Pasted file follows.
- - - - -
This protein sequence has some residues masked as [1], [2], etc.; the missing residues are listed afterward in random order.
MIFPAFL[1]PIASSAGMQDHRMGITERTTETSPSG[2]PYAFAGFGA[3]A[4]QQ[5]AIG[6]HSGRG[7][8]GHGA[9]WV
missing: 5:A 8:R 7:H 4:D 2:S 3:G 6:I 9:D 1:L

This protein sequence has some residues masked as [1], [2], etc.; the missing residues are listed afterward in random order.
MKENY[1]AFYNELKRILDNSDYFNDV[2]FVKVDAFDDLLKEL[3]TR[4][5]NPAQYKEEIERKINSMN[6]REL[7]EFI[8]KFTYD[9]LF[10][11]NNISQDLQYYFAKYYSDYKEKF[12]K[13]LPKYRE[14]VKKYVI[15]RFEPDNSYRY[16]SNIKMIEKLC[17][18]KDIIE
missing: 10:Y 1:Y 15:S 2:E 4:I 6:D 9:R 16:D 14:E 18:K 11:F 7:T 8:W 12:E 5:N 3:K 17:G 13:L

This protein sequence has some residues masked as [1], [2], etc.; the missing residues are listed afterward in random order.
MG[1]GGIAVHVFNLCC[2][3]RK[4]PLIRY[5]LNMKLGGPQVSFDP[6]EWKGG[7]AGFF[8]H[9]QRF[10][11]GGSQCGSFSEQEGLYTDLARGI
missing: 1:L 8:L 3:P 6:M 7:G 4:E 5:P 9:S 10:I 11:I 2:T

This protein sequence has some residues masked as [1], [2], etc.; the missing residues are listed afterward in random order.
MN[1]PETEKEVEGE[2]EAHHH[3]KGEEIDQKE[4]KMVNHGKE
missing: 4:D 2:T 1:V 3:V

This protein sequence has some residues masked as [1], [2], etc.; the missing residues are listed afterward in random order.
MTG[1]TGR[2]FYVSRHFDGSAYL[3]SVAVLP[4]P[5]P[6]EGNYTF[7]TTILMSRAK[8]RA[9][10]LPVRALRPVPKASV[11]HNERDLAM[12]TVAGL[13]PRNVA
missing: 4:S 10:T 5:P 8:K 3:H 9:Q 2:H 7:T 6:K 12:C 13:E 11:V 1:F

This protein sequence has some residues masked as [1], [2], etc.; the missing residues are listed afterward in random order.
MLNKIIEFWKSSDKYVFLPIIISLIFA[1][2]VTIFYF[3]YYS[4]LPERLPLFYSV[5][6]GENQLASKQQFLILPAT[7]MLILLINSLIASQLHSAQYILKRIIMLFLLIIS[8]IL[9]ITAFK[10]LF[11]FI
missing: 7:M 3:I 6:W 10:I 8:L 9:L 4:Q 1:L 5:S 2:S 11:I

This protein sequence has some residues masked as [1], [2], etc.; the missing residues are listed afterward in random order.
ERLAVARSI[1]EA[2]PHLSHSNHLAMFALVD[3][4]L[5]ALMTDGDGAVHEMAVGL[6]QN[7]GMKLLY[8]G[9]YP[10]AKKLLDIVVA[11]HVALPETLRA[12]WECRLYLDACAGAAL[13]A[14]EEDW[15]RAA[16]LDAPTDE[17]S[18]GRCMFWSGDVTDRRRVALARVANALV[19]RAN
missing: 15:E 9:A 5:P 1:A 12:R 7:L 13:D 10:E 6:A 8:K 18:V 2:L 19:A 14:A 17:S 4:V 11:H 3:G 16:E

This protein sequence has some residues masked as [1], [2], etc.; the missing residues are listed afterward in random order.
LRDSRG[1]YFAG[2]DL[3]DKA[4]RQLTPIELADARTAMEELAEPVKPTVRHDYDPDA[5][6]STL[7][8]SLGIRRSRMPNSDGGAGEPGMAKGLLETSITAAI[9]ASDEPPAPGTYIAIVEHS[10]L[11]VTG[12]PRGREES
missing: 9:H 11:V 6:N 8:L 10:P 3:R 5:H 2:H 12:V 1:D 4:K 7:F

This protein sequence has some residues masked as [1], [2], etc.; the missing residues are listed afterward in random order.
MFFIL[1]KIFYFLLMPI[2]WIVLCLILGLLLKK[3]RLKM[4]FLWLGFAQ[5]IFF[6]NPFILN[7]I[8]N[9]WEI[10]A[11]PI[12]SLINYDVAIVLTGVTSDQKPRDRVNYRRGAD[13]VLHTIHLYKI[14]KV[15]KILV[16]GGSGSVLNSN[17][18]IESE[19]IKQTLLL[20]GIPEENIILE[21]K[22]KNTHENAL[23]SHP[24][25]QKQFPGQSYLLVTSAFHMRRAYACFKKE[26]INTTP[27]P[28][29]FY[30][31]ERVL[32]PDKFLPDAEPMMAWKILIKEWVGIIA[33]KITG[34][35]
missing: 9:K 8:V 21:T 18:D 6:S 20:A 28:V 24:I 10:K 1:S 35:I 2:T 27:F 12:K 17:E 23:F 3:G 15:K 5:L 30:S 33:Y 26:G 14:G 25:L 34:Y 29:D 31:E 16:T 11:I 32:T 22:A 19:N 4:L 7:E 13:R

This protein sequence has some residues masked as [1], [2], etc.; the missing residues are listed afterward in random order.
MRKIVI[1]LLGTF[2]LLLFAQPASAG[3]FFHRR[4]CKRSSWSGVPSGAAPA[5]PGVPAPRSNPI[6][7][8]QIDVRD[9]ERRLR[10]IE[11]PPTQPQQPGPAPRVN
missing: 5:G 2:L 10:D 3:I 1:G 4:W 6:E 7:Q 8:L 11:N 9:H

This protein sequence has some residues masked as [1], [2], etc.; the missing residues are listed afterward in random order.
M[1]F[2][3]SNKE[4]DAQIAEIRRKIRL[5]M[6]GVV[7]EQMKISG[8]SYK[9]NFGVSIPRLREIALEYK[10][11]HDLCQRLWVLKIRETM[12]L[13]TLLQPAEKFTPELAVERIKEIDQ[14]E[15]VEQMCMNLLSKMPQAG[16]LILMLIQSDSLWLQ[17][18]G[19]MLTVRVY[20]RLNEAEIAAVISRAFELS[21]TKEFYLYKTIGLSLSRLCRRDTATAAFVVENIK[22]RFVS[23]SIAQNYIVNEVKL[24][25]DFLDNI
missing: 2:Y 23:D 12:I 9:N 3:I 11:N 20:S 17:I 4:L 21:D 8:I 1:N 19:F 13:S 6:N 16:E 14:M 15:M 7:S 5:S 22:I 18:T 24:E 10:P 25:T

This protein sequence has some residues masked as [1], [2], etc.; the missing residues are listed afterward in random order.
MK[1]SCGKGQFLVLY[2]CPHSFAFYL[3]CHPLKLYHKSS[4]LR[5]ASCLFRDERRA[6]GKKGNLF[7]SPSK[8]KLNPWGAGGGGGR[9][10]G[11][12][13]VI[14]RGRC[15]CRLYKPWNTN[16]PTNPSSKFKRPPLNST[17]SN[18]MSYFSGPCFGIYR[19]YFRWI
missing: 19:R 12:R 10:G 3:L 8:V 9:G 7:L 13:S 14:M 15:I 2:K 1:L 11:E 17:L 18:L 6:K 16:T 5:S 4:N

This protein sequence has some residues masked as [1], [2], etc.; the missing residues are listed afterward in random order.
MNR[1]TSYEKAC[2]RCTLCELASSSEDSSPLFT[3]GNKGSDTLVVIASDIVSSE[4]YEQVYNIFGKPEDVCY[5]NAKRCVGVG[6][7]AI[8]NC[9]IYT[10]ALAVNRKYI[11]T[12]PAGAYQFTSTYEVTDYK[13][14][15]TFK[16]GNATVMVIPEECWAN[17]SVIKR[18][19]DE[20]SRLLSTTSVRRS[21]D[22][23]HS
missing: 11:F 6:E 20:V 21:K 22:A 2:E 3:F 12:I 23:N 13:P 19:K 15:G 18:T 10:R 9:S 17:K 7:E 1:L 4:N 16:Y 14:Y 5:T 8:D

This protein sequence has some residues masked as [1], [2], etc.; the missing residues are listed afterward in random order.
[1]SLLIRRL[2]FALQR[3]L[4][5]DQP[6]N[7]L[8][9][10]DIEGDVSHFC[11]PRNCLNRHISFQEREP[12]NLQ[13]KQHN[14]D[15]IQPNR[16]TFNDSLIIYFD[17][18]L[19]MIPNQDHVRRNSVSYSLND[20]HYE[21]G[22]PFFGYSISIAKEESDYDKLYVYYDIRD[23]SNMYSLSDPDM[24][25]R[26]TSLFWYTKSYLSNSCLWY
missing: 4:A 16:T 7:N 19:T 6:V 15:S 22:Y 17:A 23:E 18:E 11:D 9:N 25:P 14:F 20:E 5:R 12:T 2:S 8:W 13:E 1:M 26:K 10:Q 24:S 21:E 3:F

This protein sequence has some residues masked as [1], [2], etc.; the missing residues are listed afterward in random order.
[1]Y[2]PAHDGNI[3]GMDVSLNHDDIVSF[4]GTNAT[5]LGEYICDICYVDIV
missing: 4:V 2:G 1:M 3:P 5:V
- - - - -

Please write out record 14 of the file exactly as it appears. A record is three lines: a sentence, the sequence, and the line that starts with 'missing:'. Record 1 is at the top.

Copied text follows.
This protein sequence has some residues masked as [1], [2], etc.; the missing residues are listed afterward in random order.
[1]SLLIRRL[2]FALQR[3]L[4][5]DQP[6]N[7]L[8][9][10]DIEGDVSHFC[11]PRNCLNRHISFQEREP[12]NLQ[13]KQHN[14]D[15]IQPNR[16]TFNDSLIIYFD[17][18]L[19]MIPNQDHVRRNSVSYSLND[20]HYE[21]G[22]PFFGYSISIAKEESDYDKLYVYYDIRD[23]SNMYSLSDPDM[24][25]R[26]TSLFWYTKSYLSNSCLWY
missing: 4:A 16:T 7:N 19:T 6:V 15:S 22:Y 17:A 23:E 18:E 11:D 9:N 25:P 14:F 20:E 5:R 12:T 2:S 8:W 13:E 1:M 26:K 10:Q 24:S 21:E 3:F